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Family

Celeb mums on their hardest job

Growing pains the glamorous group reveals the good, bad and ugly sides of parenthood in a new show!

By Kelly Bertrand
It's a phrase every parent has uttered at least once – "Why doesn't my child come with instructions?" While much-loved TV presenter Jude Dobson wishes such a manual existed when her three children were little, the former nurse turned Sale of the Century host has set out to help other Kiwi mums with a new show, Raising Children.
"The irony now, though, with me producing, directing and presenting the show, is that my own children currently never see me!" she laughs. "But I feel passionately that we need to resource parents with trustworthy information. The life-changing experience of parenthood deserves a decent user's guide." As well as screening on TVNZ Heartland, the series will be given away free-of-charge to all new parents through Plunket providers.
The Weekly sat down with Jude, as well as former Silver Fern Anna Stanley, Black Fern Karina Stowers, and Sunday presenter Miriama Kamo, – mums who all appear on the show – for a candid chat about what raising children in New Zealand means to them.
What were you like as a new mum?
Anna: I was pretty relaxed. I certainly wasn't one of those mums that read lots of books on what my child should or shouldn't have been doing. I was back playing netball when my first was five months old, so I think having that balance was good. I wasn't totally consumed with motherhood but from the moment I became a mum, I loved it.
Karina: I was a nervous train wreck that looked calm and collected on the outside. I always second-guessed myself, and needed reassurance from the people around me before I did anything.
Miriama: I was really grateful to have a baby, as I didn't know if I could have children or not. My daughter was a wonderful surprise. I think I was ready to roll with any challenges.
What's the most challenging part of parenting?
Jude: I have had some of my happiest and proudest, and yet also sad and stressful, moments with my parent hat on. We have three and four-year age gaps between our kids, so it's always a case of them being at quite different life stages, which is a bit of a challenge sometimes.
Anna: It's now just finding that balance of mummy time, Anna time and Anna and [husband] Jeremy time. I think I parent a lot better when I have that time to myself and am able to do something for me that I enjoy. Kids can wear you down (well, mine can!) and it's about keeping them busy and finding them new and exciting things to do.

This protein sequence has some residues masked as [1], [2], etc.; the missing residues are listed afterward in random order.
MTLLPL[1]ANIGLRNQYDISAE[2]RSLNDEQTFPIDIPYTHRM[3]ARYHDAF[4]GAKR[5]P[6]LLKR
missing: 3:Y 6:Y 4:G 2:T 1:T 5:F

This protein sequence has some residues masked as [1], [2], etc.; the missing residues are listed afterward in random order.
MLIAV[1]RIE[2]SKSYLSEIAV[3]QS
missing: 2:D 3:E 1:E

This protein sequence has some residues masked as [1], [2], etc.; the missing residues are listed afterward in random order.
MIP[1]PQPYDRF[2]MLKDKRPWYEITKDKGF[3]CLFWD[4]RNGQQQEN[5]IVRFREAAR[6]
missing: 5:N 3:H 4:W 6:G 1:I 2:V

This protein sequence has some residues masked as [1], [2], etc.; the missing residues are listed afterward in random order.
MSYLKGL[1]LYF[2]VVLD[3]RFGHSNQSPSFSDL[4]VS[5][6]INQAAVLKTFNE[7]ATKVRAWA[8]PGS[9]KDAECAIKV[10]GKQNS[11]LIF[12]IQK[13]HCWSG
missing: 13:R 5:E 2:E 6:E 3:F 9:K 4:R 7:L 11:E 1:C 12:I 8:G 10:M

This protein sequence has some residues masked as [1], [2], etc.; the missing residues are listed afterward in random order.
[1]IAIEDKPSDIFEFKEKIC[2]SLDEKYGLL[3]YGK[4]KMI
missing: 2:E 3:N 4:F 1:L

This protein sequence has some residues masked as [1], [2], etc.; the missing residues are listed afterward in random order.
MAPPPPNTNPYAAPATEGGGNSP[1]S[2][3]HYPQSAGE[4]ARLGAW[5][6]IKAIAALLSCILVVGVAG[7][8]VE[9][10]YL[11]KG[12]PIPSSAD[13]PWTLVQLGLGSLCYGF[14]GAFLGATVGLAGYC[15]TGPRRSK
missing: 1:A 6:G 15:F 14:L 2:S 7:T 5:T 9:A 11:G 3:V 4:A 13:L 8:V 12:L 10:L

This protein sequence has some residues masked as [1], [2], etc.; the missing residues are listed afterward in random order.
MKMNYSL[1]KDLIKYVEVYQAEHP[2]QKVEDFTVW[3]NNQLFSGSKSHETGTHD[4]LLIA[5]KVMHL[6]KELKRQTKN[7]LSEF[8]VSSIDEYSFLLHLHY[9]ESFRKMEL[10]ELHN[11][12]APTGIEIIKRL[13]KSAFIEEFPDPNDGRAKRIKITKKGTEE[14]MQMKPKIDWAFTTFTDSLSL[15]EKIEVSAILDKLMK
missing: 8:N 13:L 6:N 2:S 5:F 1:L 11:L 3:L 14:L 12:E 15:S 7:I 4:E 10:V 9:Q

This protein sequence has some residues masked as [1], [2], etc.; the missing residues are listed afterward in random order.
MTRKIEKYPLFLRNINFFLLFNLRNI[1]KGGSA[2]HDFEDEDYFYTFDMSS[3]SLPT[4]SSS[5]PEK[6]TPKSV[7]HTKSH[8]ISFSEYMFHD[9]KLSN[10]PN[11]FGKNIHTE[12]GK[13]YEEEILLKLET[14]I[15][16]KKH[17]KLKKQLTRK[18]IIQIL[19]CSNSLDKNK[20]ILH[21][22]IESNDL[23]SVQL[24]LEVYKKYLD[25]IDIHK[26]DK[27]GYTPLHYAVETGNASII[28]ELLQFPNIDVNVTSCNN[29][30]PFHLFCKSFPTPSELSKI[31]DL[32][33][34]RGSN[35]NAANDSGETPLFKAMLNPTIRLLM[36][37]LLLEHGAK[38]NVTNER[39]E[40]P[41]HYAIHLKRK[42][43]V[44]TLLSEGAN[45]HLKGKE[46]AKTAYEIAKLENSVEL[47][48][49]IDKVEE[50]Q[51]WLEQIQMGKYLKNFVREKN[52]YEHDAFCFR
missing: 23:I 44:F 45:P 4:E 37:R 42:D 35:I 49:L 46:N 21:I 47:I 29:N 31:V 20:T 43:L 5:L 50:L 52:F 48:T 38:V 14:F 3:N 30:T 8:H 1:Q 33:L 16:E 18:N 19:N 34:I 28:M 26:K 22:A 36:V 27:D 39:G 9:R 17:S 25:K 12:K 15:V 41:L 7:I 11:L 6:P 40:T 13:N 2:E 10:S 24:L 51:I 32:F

Miriama: Tantrums, probably. Trying to figure out what my daughter wants when she loses it.
What kind of mum are you?
Karina: I'm a goofy mum who thinks she lives in a musical. When I'm doing the house-cleaning or cooking, I find myself singing a number from Grease or The Lion King.
Jude: I don't know, really – so I sent a text to my teens and asked them. "Loving and forbearing," the 16-year-old tells me. The 19-year-old says, "You know us all well and respond to our needs as best you can in relation to our different personalities." And the 11-year-old is at a sleepover, so I can't gather her opinion!
Anna: I'd like to think I'm a pretty cruisy mum – I try not to sweat the small stuff.
What's the best advice you've received about being a mum?
Anna: Enjoy them while they're young! And not to stress if you can't breastfeed. It's about doing what's best for you, your baby and your family at the time.
Karina: A happy mum, a happy bub! It was from my mum – she always reminds me to take care of myself.
Jude: From my own mum, "This too shall pass." She was right. The challenging times don't last, but the lovely ones aren't constant either.
And the worst?
Anna: Your kid will sleep through the night once they start solids!
Jude: Try letting your baby cry themselves to sleep.
Kiwi mums Miriama Kamo, Anna Stanley, Karina Stowers and Jude Dobson talk about the struggles of parenthood.

The mums on...

Breastfeeding
Miriama: For me, it was excruciating. It was really painful for the first six months. But I'm really glad I stuck with it because I ended up loving it. It's such a wonderful time to bond physically and emotionally.
Anna: I always ran out of milk, had bleeding and cracked nipples right up to nearly six months with my last child – so needless to say, I didn't last long with any of my kids!
Moving on from nappies:
Jude: Do it in summer. Wait for them to tell you they are ready – or you'll end up in unnecessary battles.
First day of school:
Anna: On day three, my daughter asked if I could walk a few steps behind her as she wanted to walk in on her own and not be seen with her mum! I couldn't believe it, I didn't know when to laugh or cry.
Jude: Get a coffee after the drop-off with some other mums so you don't feel completely lost and empty!
Raising Children, TVNZ Heartland, Sundays at 10pm.
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